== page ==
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DEPARTMENT OF THE NAVY -- NAVAL HISTORICAL CENTER
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Hunchback

 

A former name retained.

 

(SwStr: t. 517; 1. 179'; b. 29'; dph. 10'; s. 12 k.; a. 3 9", 1 100-pdr. Parrott r.)

 

Hunchback, a wooden steam ferryboat, was built in 1852 at New York City and was purchased by the Navy 16 December 1861. She sailed to Hampton Roads soon afterward and commissioned there 3 January 1862, Acting Lt. Edmund R. Colhoun in command.

 

Assigned to the North Atlantic Blockading Squadron, Hunchback steamed to Hatteras Inlet late in January to prepare for the coming amphibious operation to capture Roanoke Island. Departing 5 February, the strong force began its bombardment of Fort Barrow two days later, supported the capture of the forts by General Burnside's troops, and forced the Confederate squadron to withdraw up the Pasquotank. In this action Hunchback slugged it out with Fort Barrow at close range and suffered considerable damage, but contributed greatly to the victory which opened North Carolina to the Union and cut off Norfolk from its supply lines.

 

Hunchback, continuing to support Army operations in the area, landed troops up the Chowan River 18 February. She was under the command of Comdr. Rowan during the capture of New Bern, N.C., 14 March. Departing anchorage at Hatteras Inlet 12 March, the naval force sailed up the Neuse River to New Bern, engaged the batteries in heavy firing 14 March, and landed troops to capture the town and its immense depot of Confederate supplies.

 

Following these two important actions, Hunchback was assigned patrol duty in the sounds of North Carolina. She made an important series of reconnaissance expeditions up the Chowan River 12 to 22 May, destroying a battery and capturing four small ships. The ship then continued her patrol of the sounds. As Confederate forces gathered near Franklin, Va., on the Blackwater River, early in October, the Army commander sent an urgent request for Navy assistance. Lt. Comdr. Flusser sped to their support with Hunchback, Commodore Perry, and Whitehead 3 October, and, although the ships could not reach Franklin, they engaged Confederate troops for three hours below the town, and were forced to withdraw only as the Southerners began felling trees over the narrow river behind them.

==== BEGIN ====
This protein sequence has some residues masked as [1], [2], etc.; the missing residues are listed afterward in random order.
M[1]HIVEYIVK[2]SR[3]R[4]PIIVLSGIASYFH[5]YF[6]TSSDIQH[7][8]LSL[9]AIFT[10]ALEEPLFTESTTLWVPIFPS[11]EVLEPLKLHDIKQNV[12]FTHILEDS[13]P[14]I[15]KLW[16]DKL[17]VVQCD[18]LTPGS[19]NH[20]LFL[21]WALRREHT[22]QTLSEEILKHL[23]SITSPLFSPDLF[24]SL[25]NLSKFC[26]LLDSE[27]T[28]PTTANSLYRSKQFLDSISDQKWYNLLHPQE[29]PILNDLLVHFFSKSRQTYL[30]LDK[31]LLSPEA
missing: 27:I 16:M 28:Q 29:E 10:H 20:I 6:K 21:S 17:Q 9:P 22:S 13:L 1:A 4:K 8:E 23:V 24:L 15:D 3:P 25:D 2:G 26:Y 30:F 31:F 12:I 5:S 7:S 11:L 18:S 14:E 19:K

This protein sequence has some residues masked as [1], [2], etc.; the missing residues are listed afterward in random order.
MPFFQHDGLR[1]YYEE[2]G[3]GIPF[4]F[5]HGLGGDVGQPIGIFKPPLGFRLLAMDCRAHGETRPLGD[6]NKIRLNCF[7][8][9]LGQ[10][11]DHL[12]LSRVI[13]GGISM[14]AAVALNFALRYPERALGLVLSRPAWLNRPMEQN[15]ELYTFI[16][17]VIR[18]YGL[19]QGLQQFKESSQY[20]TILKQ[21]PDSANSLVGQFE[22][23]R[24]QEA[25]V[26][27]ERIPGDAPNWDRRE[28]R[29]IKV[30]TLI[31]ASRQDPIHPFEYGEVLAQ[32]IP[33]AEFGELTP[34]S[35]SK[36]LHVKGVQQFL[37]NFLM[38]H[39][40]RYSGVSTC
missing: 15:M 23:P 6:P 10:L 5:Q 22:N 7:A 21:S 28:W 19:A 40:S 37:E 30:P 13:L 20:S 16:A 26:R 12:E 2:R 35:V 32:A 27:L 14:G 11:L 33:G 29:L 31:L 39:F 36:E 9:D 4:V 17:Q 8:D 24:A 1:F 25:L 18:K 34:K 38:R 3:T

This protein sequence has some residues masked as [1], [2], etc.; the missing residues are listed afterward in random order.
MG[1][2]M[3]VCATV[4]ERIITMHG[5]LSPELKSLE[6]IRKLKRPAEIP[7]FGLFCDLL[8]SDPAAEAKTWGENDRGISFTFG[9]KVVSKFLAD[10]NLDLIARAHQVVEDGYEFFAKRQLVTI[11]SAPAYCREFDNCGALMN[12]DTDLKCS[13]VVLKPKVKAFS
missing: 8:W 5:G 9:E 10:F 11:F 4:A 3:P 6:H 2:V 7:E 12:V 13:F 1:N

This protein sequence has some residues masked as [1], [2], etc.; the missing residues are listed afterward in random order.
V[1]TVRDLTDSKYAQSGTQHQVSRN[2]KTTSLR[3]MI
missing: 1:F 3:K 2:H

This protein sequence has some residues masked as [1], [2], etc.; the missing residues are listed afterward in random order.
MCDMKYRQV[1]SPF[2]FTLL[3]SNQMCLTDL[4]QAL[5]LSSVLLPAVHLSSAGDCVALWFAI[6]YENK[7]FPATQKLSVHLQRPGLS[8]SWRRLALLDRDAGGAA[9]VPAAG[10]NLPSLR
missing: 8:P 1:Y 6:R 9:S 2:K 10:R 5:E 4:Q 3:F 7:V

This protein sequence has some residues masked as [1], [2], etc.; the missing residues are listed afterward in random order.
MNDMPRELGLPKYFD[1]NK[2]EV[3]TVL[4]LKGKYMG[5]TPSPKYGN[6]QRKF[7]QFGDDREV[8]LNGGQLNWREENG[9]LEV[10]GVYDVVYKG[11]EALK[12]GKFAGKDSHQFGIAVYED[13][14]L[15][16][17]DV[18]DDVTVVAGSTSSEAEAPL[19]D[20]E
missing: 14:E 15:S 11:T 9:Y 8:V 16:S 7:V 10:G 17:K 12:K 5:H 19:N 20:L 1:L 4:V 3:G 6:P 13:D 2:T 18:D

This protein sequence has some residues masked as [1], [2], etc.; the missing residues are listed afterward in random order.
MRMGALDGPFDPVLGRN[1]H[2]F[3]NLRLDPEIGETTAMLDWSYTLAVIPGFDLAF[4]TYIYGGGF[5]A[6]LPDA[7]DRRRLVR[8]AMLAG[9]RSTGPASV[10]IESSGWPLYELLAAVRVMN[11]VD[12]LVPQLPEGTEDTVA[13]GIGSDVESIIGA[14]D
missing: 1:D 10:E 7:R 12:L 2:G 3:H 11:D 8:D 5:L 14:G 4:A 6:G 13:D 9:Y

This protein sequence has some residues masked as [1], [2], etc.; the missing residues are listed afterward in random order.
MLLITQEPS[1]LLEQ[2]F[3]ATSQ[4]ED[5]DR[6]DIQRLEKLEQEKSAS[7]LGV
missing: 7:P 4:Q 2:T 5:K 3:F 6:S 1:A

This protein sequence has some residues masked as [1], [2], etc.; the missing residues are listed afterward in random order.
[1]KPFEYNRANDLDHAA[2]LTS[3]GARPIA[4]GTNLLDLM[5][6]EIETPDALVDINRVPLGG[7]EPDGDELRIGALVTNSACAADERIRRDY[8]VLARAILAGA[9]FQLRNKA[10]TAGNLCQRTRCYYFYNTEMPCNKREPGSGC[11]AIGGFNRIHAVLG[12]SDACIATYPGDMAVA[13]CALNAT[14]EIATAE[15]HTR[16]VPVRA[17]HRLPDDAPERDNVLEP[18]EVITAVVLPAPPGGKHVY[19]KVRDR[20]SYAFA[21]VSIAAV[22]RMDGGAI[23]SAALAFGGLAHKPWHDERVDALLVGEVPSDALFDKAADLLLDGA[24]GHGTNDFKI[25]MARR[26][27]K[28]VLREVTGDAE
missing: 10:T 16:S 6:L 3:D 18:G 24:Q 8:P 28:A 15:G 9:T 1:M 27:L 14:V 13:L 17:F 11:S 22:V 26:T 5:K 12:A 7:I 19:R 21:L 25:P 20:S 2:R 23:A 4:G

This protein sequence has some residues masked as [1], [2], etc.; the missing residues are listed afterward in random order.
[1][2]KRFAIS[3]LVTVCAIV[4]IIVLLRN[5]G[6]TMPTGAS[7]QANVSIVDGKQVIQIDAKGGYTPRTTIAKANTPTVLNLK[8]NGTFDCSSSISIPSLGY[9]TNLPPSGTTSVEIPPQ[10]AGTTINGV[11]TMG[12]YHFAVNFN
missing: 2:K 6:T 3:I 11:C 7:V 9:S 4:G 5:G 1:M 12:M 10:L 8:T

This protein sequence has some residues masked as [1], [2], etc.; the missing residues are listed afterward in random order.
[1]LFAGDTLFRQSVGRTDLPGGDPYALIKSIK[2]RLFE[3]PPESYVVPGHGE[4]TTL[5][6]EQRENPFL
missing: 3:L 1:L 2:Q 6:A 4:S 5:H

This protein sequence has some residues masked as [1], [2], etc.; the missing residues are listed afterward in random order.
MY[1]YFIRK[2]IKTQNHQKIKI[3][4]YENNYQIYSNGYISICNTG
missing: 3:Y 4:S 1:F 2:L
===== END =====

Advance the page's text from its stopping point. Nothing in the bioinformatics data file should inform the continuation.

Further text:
Several expeditions and engagements occurred in Hunchback's next few months in the sounds. She took part in a reconnaissance expedition to Hamilton 2 to 6 November, and 14 March 1863 helped defend Fort Anderson from attack by Confederate troops. Later that month Confederate forces laid siege to the city of Washington, N.C., on the Pamlioo River. Confederate positions lined the river; but Union ships passed the batteries, brought supplies to the town, and succeeded in breaking up the attack by 16 April.

 

Hunchback returned to New Bern before the end of the siege, and remained there for some time afterward. She sailed 6 September 1863 for Hampton Roads, her usefulness much impaired by damage and wear on machinery. Early in 1864 she repaired at Baltimore, and returned to Hampton Roads in May. She towed monitor Saugus up the James River 5 May, staying to shell Confederate troop positions in the continuing stalemate there. It was subsequently decided to keep her in the James, and she was occupied during the next months convoying and occasionally shelling Confederate positions. Hunchback also carried dispatches during this period, and was based at Deep Bottom, on the James.

 

Just before the end of the war 17 March 1865-, Hunchback returned to her old patrol station, the sounds of North Carolina. After another expedition up the Chowan River 1 April, she was sent north, and decommissioned at New York 12 June 1865. She was sold 12 July 1865 to the New York & Brooklyn Ferry Co., was renamed General Grant in 1866, and remained in service until 1880.